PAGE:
Hence, applying Newton’s second law in the horizontal direction for both masses:
Add these two equations to eliminate H and rearrange
To arrange this into standard form, make the following substitutions
whereupon the equation of motion reduces to
Finally, look at the picture to convince yourself that if the crank rotates with angular velocity , then
where is the length of the crank.
The solution can once again be found in the list of solutions to ODEs.
5.4.2 Definition of Transient and Steady State Response.
If you have looked at the list of solutions to the equations of motion we derived in the preceding section, you will have discovered that they look horrible. Unless you have a great deal of experience with visualizing equations, it is extremely difficult to work out what the equations are telling
A Java applet posted at http://www.brown.edu/Departments/Engineering/Courses/En4/java/forced.html should help to visualize the motion. The applet will open in a new window so you can see it and read the text at the same time. The applet simply calculates the solution to the equations of motion using the formulae given in the list of solutions, and plots graphs showing features of the motion. You can use the sliders to set various parameters in the system, including the type of forcing, its amplitude and frequency; spring constant, damping coefficient and mass; as well as the position and velocity of the mass at time t=0. Note that you can control the properties of the spring-mass system in two ways: you can either set values for k, m and
We will use the applet to demonstrate a number of important features of forced vibrations, including the following:
The steady state response of a forced, damped, spring mass system is independent of the initial conditions.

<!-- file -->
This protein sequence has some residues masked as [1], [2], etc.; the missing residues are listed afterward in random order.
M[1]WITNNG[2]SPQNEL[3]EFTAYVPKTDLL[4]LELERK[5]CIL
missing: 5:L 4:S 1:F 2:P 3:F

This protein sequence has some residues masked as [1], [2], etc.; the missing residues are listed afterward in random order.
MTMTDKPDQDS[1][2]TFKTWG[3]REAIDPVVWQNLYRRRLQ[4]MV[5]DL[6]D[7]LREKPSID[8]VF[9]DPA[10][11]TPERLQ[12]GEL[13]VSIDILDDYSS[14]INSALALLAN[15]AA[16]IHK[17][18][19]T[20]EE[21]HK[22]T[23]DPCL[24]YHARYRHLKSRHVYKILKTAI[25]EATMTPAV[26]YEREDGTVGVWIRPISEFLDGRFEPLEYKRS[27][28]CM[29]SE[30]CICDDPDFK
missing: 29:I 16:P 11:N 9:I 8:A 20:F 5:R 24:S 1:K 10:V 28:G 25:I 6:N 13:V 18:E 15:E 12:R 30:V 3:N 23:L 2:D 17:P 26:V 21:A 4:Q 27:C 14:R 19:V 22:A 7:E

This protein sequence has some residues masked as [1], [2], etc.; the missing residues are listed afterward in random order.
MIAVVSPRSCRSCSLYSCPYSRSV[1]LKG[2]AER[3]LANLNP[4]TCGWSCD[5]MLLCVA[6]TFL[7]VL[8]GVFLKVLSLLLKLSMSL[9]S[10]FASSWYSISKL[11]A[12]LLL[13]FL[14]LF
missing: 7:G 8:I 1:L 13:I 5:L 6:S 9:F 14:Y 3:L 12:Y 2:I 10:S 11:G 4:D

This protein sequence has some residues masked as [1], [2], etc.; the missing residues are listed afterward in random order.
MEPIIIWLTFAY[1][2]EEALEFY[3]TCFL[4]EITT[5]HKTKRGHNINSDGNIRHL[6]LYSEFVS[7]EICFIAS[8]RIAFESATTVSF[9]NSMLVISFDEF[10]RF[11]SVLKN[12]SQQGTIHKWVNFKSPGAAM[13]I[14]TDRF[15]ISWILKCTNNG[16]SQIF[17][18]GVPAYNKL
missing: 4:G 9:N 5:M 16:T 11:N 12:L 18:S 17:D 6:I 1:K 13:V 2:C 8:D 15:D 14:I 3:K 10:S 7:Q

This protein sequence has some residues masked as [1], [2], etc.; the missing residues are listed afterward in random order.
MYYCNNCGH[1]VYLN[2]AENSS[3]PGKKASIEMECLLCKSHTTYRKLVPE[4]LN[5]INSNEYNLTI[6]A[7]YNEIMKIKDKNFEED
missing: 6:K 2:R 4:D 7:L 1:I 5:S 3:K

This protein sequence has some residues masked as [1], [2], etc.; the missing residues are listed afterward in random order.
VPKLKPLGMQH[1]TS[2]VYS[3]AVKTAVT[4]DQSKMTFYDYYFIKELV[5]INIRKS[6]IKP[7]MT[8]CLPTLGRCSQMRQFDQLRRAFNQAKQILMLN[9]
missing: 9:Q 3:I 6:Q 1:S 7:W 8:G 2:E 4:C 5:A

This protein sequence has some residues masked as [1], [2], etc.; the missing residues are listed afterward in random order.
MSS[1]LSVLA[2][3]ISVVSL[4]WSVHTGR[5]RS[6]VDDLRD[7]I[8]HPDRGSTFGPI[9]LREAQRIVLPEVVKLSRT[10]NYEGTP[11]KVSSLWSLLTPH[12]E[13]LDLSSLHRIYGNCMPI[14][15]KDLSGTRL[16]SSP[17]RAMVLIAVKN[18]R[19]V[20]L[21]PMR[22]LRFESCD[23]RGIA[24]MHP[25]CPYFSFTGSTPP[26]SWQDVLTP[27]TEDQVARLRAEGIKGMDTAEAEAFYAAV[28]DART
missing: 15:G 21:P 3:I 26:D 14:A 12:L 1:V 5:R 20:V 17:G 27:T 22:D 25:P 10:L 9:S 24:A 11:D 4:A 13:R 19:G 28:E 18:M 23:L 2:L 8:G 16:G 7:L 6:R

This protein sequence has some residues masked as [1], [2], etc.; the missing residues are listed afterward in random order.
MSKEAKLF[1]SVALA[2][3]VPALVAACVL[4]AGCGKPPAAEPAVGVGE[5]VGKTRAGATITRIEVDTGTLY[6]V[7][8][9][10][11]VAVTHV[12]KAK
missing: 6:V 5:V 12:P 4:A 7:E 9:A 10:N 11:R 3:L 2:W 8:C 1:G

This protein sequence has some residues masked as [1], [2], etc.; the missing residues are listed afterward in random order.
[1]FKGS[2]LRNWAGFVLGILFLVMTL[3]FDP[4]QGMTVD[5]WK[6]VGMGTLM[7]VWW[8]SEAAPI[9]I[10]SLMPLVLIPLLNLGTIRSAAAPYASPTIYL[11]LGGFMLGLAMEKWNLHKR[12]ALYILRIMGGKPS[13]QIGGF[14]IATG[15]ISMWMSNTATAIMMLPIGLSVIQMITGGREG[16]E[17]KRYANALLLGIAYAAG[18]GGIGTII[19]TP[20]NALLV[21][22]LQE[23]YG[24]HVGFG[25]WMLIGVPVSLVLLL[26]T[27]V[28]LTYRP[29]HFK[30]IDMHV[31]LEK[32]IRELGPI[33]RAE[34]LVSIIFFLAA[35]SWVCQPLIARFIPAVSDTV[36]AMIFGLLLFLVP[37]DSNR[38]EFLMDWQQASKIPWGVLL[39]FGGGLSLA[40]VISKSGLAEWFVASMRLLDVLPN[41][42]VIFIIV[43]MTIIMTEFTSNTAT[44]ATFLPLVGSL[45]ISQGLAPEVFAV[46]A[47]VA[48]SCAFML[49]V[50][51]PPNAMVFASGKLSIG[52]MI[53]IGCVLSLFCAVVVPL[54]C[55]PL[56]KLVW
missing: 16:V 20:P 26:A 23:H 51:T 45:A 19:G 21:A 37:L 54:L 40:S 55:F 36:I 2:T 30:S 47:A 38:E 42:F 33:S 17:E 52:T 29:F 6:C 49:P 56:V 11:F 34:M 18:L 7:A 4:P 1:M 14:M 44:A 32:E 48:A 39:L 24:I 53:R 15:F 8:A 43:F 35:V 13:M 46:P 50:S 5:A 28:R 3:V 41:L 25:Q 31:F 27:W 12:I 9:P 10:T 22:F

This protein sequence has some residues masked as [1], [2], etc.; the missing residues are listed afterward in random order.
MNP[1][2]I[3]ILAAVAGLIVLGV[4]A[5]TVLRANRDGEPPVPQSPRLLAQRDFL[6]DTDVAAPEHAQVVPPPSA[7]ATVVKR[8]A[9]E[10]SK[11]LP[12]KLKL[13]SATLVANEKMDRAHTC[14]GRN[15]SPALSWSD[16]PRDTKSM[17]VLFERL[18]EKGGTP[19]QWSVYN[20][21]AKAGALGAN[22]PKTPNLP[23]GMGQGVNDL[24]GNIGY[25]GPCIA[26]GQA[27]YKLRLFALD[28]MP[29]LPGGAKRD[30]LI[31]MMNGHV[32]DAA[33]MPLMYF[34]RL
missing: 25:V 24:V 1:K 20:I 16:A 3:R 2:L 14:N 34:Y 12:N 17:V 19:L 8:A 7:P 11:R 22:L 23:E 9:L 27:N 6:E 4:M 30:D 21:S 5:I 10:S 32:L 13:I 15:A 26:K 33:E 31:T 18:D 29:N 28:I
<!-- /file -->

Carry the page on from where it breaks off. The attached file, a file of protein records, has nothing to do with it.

To convince yourself of this, run the applet (click on `start’ and let the system run for a while). Now, press `stop’; change the initial position of the mass, and press `start’ again.
You will see that, after a while, the solution with the new initial conditions is exactly the same as it was before. Change the type of forcing, and repeat this test. You can change the initial velocity too, if you wish.
We call the behavior of the system as time gets very large the `steady state’ response; and as you see, it is independent of the initial position and velocity of the mass.
The behavior of the system while it is approaching the steady state is called the `transient’ response. The transient response depends on everything…
Now, reduce the damping coefficient and repeat the test. You will find that the system takes longer to reach steady state. Thus, the length of time to reach steady state depends on the properties of the system (and also the initial conditions).
The observation that the system always settles to a steady state has two important consequences. Firstly, we rarely know the initial conditions for a real engineering system (who knows what the position and velocity of a bridge is at time t=0?) . Now we know this doesn’t matter the response is not sensitive to the initial conditions. Secondly, if we aren’t interested in the transient response, it turns out we can greatly simplify the horrible solutions to our equations of motion.
When analyzing forced vibrations, we (almost) always neglect the transient response of the system, and calculate only the steady state behavior.
If you look at the solutions to the equations of motion we calculated in the preceding sections, you will see that each solution has the form
The term accounts for the transient response, and is always zero for large time. The second term gives the steady state response of the system.
Following standard convention, we will list only the steady state solutions below. You should bear in mind, however, that the steady state is only part of the solution, and is only valid if the time is large enough that the transient term can be neglected.
5.4.3 Summary of Steady-State Response of Forced Spring Mass Systems.
This section summarizes all the formulas you will need to solve problems involving forced vibrations.
Solution for External Forcing
Equation of Motion
Steady State Solution:
The expressions for and are graphed below, as a function of
Steady state vibration of a force spring-mass system (a) amplitude (b) phase.
Solution for Base Excitation
Equation of Motion
Steady State solution
The expressions for and are graphed below, as a function of